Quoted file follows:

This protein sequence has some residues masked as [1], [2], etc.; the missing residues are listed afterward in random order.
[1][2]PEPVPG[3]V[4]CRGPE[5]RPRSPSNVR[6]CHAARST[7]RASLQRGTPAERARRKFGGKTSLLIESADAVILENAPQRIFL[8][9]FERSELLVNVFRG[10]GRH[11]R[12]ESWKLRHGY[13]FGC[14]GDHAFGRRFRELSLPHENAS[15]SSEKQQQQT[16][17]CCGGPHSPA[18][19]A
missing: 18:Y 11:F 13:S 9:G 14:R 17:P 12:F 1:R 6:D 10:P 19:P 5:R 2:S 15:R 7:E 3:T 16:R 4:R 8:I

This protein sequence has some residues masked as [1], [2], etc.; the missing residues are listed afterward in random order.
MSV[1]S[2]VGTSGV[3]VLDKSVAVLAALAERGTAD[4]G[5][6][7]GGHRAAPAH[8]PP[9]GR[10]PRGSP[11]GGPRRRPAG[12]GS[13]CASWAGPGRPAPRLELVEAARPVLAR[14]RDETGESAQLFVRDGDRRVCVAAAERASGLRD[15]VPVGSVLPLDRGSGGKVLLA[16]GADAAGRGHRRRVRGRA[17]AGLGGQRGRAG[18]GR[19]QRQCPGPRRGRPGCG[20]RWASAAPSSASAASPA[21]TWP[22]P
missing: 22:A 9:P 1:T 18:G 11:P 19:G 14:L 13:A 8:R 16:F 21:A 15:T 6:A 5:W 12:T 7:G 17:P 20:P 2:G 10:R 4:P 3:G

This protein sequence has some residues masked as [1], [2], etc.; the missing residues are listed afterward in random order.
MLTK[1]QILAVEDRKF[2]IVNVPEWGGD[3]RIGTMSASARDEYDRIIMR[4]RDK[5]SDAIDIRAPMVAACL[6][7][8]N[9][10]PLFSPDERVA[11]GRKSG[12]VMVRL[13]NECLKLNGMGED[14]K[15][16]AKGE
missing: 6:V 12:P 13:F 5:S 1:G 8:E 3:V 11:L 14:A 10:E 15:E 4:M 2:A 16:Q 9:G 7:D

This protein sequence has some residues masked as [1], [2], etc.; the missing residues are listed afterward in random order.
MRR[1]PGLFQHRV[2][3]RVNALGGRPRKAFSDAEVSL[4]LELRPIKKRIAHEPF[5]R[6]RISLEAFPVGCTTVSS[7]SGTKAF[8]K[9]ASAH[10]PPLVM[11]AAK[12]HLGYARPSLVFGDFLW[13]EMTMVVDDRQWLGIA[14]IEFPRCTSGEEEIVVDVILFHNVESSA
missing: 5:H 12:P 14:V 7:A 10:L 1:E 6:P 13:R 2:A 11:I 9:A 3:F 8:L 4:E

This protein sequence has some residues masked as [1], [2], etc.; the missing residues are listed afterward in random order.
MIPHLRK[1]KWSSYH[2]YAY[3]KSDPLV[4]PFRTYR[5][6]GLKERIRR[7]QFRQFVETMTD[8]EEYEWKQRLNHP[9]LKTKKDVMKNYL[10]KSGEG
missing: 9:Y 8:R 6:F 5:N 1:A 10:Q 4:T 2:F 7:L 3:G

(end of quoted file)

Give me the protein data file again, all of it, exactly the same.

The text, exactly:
This protein sequence has some residues masked as [1], [2], etc.; the missing residues are listed afterward in random order.
[1][2]PEPVPG[3]V[4]CRGPE[5]RPRSPSNVR[6]CHAARST[7]RASLQRGTPAERARRKFGGKTSLLIESADAVILENAPQRIFL[8][9]FERSELLVNVFRG[10]GRH[11]R[12]ESWKLRHGY[13]FGC[14]GDHAFGRRFRELSLPHENAS[15]SSEKQQQQT[16][17]CCGGPHSPA[18][19]A
missing: 18:Y 11:F 13:S 9:G 14:R 17:P 12:F 1:R 6:D 10:P 19:P 5:R 2:S 15:R 7:E 3:T 16:R 4:R 8:I

This protein sequence has some residues masked as [1], [2], etc.; the missing residues are listed afterward in random order.
MSV[1]S[2]VGTSGV[3]VLDKSVAVLAALAERGTAD[4]G[5][6][7]GGHRAAPAH[8]PP[9]GR[10]PRGSP[11]GGPRRRPAG[12]GS[13]CASWAGPGRPAPRLELVEAARPVLAR[14]RDETGESAQLFVRDGDRRVCVAAAERASGLRD[15]VPVGSVLPLDRGSGGKVLLA[16]GADAAGRGHRRRVRGRA[17]AGLGGQRGRAG[18]GR[19]QRQCPGPRRGRPGCG[20]RWASAAPSSASAASPA[21]TWP[22]P
missing: 22:A 9:P 1:T 18:G 11:P 19:G 14:L 13:A 8:R 16:F 21:A 15:T 6:A 5:W 12:T 7:G 17:P 20:P 2:G 10:R 4:P 3:G

This protein sequence has some residues masked as [1], [2], etc.; the missing residues are listed afterward in random order.
MLTK[1]QILAVEDRKF[2]IVNVPEWGGD[3]RIGTMSASARDEYDRIIMR[4]RDK[5]SDAIDIRAPMVAACL[6][7][8]N[9][10]PLFSPDERVA[11]GRKSG[12]VMVRL[13]NECLKLNGMGED[14]K[15][16]AKGE
missing: 6:V 12:P 13:F 5:S 1:G 8:E 3:V 11:L 14:A 10:E 15:E 4:M 2:A 16:Q 9:G 7:D

This protein sequence has some residues masked as [1], [2], etc.; the missing residues are listed afterward in random order.
MRR[1]PGLFQHRV[2][3]RVNALGGRPRKAFSDAEVSL[4]LELRPIKKRIAHEPF[5]R[6]RISLEAFPVGCTTVSS[7]SGTKAF[8]K[9]ASAH[10]PPLVM[11]AAK[12]HLGYARPSLVFGDFLW[13]EMTMVVDDRQWLGIA[14]IEFPRCTSGEEEIVVDVILFHNVESSA
missing: 5:H 12:P 14:V 7:A 10:L 1:E 6:P 13:R 2:A 11:I 9:A 3:F 8:L 4:E

This protein sequence has some residues masked as [1], [2], etc.; the missing residues are listed afterward in random order.
MIPHLRK[1]KWSSYH[2]YAY[3]KSDPLV[4]PFRTYR[5][6]GLKERIRR[7]QFRQFVETMTD[8]EEYEWKQRLNHP[9]LKTKKDVMKNYL[10]KSGEG
missing: 9:Y 8:R 6:F 5:N 1:A 10:Q 4:T 2:F 7:L 3:G